The governor's pick to lead the MTA said Wednesday that he is going ahead with the agency's plans to hike fares in 2015 for Metro-North and the rest of the transportation system's bus, subway and rail systems.
"The current financial plan is the current financial plan which states that there will be a fare increase in 2015," Thomas Prendergast, the MTA's interim executive director, told reporters after the agency's monthly meeting Wednesday in Manhattan.
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In addition, Prendergast said, he's directed his staff to slash another $500 million in agency costs over the next two years, on top of the $700 million cut last year.
"It's important as we get additional revenue we look at that and present it to the board in terms of where we have dollars to spend, how best to spend those dollars," Prendergast said.
He added that he wants to enhance or increase services -- not cut them -- while keeping an eye on limiting the size of future fare increases.
"It's my responsibility to bring that forward," Prendergast said.
Prendergast was nominated by Gov. Andrew M. Cuomo earlier this month to be the MTA's next chairman. The nomination awaits the approval of the State Senate. There is yet no date set for his confirmation. If approved, he will replace the acting chairman, former Bronx Borough President Fernando Ferrer.
Prendergast will take over an agency struggling to recover after recession-linked downturns in the real estate market drained some $1.2 billion in annual revenue from the MTA's $12.6 billion budget several years ago.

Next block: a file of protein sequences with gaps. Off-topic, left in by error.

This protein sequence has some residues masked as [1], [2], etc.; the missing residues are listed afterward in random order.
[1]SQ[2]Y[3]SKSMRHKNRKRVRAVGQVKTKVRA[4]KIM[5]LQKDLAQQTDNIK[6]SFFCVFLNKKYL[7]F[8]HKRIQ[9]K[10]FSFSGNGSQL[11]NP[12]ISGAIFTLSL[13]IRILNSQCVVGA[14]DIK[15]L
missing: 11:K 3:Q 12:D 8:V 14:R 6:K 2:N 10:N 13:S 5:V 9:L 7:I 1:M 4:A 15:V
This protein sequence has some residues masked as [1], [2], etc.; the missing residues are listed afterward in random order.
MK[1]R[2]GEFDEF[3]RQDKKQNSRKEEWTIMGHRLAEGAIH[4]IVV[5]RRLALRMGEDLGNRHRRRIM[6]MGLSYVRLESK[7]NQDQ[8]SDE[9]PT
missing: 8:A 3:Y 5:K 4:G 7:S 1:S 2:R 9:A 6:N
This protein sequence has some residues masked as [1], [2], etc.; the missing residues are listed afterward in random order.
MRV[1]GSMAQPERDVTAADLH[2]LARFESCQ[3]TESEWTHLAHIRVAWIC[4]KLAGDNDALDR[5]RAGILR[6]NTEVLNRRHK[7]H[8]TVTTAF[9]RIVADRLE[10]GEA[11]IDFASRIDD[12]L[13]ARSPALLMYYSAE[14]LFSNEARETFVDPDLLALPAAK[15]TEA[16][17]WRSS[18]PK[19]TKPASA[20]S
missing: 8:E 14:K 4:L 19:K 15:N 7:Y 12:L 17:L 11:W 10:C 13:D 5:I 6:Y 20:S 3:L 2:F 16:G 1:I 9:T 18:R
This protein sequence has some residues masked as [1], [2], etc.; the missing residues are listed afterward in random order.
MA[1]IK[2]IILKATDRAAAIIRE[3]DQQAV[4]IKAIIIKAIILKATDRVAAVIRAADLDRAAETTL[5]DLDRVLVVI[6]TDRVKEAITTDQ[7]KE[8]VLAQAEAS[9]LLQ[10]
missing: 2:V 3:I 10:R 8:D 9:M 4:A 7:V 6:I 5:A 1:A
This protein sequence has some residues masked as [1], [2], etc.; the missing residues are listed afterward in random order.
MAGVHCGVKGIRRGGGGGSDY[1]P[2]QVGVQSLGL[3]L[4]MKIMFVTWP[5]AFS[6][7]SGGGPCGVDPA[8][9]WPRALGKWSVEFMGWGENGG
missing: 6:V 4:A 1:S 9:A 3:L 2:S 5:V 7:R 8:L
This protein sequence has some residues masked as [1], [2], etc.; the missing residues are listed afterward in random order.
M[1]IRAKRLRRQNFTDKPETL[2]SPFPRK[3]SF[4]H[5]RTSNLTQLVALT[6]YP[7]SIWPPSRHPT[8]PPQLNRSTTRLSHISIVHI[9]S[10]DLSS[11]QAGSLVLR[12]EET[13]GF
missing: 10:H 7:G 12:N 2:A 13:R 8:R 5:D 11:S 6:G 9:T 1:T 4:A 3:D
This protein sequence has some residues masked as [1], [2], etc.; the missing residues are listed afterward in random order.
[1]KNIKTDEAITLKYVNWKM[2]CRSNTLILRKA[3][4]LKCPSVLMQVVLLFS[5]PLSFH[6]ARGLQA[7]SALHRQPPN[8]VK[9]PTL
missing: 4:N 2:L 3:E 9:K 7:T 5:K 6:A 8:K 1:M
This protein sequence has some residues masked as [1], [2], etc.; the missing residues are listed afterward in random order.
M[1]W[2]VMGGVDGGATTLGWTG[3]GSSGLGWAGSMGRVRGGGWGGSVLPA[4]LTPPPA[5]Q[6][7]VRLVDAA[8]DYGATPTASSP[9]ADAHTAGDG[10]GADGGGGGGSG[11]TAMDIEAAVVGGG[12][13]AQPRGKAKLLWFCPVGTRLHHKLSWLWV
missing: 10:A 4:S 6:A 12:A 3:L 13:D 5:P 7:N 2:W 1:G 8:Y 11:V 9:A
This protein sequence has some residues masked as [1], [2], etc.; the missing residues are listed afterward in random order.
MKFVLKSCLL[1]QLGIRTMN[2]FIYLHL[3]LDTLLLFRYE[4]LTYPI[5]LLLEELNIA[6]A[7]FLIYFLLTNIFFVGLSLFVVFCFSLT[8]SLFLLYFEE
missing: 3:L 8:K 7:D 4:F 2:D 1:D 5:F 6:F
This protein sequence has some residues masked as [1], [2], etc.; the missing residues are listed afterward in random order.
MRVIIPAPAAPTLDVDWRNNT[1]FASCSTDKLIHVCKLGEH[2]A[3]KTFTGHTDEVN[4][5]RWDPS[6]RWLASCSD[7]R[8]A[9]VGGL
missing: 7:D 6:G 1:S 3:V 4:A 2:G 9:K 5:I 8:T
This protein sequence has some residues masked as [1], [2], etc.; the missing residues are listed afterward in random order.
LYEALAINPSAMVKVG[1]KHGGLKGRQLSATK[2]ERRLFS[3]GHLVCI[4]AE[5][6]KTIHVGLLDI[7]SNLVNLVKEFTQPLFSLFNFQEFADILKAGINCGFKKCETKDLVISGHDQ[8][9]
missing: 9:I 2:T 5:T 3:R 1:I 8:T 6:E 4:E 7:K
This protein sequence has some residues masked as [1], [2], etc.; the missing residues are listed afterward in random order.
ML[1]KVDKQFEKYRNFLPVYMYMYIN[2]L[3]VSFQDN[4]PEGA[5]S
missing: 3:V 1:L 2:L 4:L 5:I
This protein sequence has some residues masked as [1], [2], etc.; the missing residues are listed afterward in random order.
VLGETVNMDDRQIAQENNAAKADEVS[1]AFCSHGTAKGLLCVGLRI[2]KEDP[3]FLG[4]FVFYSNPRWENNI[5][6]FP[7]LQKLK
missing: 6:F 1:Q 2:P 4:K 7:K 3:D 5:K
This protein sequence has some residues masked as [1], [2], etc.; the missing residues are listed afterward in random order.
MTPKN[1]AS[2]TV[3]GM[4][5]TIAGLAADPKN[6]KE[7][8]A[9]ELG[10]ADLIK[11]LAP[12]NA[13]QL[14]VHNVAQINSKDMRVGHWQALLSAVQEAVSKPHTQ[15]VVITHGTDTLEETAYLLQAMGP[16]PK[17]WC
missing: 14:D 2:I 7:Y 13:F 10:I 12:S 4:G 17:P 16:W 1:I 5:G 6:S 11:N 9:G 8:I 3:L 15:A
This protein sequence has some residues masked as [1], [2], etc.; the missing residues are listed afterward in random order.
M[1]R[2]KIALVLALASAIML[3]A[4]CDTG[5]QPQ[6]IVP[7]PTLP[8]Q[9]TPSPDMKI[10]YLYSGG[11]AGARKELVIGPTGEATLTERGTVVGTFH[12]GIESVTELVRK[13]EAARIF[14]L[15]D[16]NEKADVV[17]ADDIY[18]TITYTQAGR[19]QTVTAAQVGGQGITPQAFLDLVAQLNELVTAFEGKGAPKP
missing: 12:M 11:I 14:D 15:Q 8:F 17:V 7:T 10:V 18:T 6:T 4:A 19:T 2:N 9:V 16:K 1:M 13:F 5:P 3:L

To close the gap, Albany lawmakers in 2009 came up with a plan for 7.5 percent revenue hikes for each MTA agency, including Metro-North, every two years. The most recent hike came in March, and the next increase under the state bailout plan is scheduled for 2015.
Additionally, the MTA faces the potential loss of some $1.8 billion in annual revenue that comes from a payroll tax on businesses in its region.
Last summer, a judge declared the payroll mobility tax unconstitutional after a challenge from towns and counties on Long Island and in the Hudson Valley. One lawmaker called it a "job killer." The MTA has appealed the decision.
Beyond that, Prendergast must find a way to rebuild large swaths of a system badly damaged by the aftereffects of Hurricane Sandy. The storm caused the agency some $5 billion in damages and lost business.
"I know it's a challenge that it's (the MTA) never seen before," Prendergast said.
Metro-North President Howard Permut told board members Monday that it will take four years and $300 million to repair the Hudson Line alone. The superstorm washed out stations from Croton-Harmon south as the Hudson River surged over tracks and rights of way.
"It is going to take time until we can bring the Hudson Line back to where it was," Permut said.
Prendergast said he remains committed to MTA customers in the city and the suburbs.
"You are only as good as your last hour, rush hour," Prendergast said. "You're only as good as your last budget. You're only as good as your last year of service."